Dialog Box

Time for change. Every woman counts.

Are you with us in leading progress? Because women with ovarian cancer can't rely on luck.

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Women like Chani demand and deserve progress for a longer and better quality life.

Will you join us in taking bigger steps forward in awareness, research and the experience of living with ovarian cancer by donating today?

1 in 79 Australian women will be diagnosed with ovarian cancer and less than half will survive 5 years. Despite these harrowing figures, the awareness, the funding and the support is appallingly neglected. Women and their families feel forgotten, unimportant and increasingly frustrated by the lack of knowledge and advancements of this disease. This just isn't good enough.

That's why it's so important to have our community behind us, helping to pave the way for ovarian cancer support and advocacy in Australia.

We can't let ovarian cancer continue to be left behind.

To make a greater difference we need more attention and support.

Donate today and you can make an incredible difference to the life of someone facing Australia's deadliest female cancer. 

You can help to improve support services and lead change via advocacy.

Yes, I want to make a difference  

Chani's story

Chani is a vibrant young woman, with two young boys, who loves family time, experimenting in the kitchen and being with friends. She’s had some health challenges before, living with endometriosis, but her life took an unexpected turn one day in 2019, when she was diagnosed with stage 3 ovarian cancer at just 31 years old.

After having surgery for endometriosis, Chani thought her pain was over. She thought life was going to go back to normal. So, she was shattered when she was told they found cancer.

“I didn’t know if I was going to live or die,” says Chani.

“I came home and I sat in my bedroom doing exactly what they told me not to do, and googled survival rates. That’s when I stumbled upon Ovarian Cancer Australia. I wasn’t in a good place, so I called the Helpline. ”

What followed Chani’s diagnosis was a full hysterectomy and peritonectomy, which involved removing her reproductive organs as well as the lining of her abdominal cavity. It was described to Chani as “the mother of all surgeries” and has a recovery time of more than three months.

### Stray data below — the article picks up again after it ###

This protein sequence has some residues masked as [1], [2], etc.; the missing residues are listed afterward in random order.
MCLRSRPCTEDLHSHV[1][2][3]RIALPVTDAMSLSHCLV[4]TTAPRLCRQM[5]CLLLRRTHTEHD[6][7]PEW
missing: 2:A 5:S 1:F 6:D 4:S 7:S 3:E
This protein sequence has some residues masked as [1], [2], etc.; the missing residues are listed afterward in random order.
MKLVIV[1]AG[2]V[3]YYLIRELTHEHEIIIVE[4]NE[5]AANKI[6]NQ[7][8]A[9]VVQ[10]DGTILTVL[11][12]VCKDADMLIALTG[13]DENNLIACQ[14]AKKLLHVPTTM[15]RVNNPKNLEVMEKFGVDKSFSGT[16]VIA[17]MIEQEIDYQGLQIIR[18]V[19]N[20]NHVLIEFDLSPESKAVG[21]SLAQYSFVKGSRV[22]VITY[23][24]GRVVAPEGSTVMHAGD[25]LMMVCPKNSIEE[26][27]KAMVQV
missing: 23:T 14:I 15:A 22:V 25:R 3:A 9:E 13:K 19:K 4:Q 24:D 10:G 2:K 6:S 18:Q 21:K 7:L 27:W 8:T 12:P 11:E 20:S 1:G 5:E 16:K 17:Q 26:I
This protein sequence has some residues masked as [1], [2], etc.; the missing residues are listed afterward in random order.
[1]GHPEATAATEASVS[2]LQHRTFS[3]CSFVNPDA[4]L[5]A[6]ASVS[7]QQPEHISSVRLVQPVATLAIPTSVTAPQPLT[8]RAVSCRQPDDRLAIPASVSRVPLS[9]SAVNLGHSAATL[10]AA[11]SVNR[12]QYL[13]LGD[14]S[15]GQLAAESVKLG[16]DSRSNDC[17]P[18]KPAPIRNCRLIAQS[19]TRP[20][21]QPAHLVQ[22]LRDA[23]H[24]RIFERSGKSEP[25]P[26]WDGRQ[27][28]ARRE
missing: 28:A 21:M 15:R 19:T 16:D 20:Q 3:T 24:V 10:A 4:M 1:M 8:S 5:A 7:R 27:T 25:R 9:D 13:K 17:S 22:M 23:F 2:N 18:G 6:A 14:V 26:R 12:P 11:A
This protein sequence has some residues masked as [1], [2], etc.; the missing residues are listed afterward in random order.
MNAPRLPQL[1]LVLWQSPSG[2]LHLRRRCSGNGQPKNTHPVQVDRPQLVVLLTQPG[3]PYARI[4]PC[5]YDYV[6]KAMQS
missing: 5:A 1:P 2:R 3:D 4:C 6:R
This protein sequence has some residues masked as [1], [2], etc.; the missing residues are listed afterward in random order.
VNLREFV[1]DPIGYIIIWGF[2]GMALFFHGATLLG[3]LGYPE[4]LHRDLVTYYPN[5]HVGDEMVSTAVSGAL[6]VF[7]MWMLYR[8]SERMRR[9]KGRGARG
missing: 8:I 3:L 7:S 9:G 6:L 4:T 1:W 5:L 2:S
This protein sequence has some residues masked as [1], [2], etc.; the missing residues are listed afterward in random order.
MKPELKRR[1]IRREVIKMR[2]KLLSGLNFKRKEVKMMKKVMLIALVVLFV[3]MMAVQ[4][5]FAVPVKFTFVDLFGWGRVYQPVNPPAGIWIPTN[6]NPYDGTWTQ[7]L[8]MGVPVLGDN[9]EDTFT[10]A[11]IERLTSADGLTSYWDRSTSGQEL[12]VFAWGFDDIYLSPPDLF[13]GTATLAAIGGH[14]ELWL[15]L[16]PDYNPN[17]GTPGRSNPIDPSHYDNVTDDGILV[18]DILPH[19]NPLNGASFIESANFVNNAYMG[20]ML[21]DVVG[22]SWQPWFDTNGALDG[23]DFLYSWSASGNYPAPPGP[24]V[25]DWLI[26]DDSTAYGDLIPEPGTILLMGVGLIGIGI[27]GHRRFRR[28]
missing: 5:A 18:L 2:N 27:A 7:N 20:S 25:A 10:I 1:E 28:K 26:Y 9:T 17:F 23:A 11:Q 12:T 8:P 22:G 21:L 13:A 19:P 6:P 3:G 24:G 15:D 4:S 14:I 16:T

Post-surgery, Chani couldn’t even lift a water bottle.

“At 31 I was thrown into this place where my husband was having to help me clean myself and clean around my catheter – he was amazing… I’d always been the carer, and now I had to have people taking care of me. It was difficult.”

Chani says menopause hit her like a ton of bricks.

“I thought, yeh hot flushes, I can deal with that. But I didn’t expect waves of anxiety and the panic attacks and everything that came with the sudden menopause… They had to medicate me a couple of times.”

When Chani phoned Ovarian Cancer Australia on the day of her diagnosis, we were able to provide her with a dedicated ovarian cancer nurse, Di. Thanks to the generosity of the community who keeps our support services running, Di has been able to be there for Chani when she’s needed specialised advice.

“When I went to really dark places, if I hadn't been able to call Di and have that conversation, I think I would have fallen into a complete pit of despair,” says Chani.

Chani has a wonderful network around her, but speaking with a dedicated professional, who has an understanding of her experience, lifted some of the burden she felt.

“I did go through a place where I avoided events with friends, because I didn't want to be the sad sack. I'd get sad because they were talking about all these amazing things that they had planned, and my life was in a very different place. I was relating more to women in their 60s than I was with my friends who were in their 30s,” says Chani.

Sadly, we know that about 70% of people diagnosed with advanced ovarian cancer will experience a recurrence, which means that ovarian cancer is often a life-long disease. I’ve spoken with women who say that even a small niggle can make them fear the cancer has returned.

“I do think about it, because you hear a lot of women don't survive past five years, so when it comes to long term things ... I think: "Will I even be here?",” says Chani.

Women with ovarian cancer deserve more awareness, funding and support.

Despite what she’s been through and continues to live with, Chani describes herself as lucky in many ways:

  • Lucky to have regular check-ups due to living with endometriosis
  • Lucky to have had an amazing surgical team who identified the cancer among the endometriosis
  • Lucky to have already had her two beautiful children so she didn’t have to choose between bearing children and radical surgery
  • Lucky to be surrounded by supportive friends, family and organisations.

Unfortunately, this isn’t the case for every woman. Ovarian cancer often goes unnoticed or misdiagnosed. Sadly, most diagnoses of ovarian cancer are at an advanced stage. 

But women shouldn’t have to rely on luck to survive ovarian cancer.

Donate now to support women like Chani 


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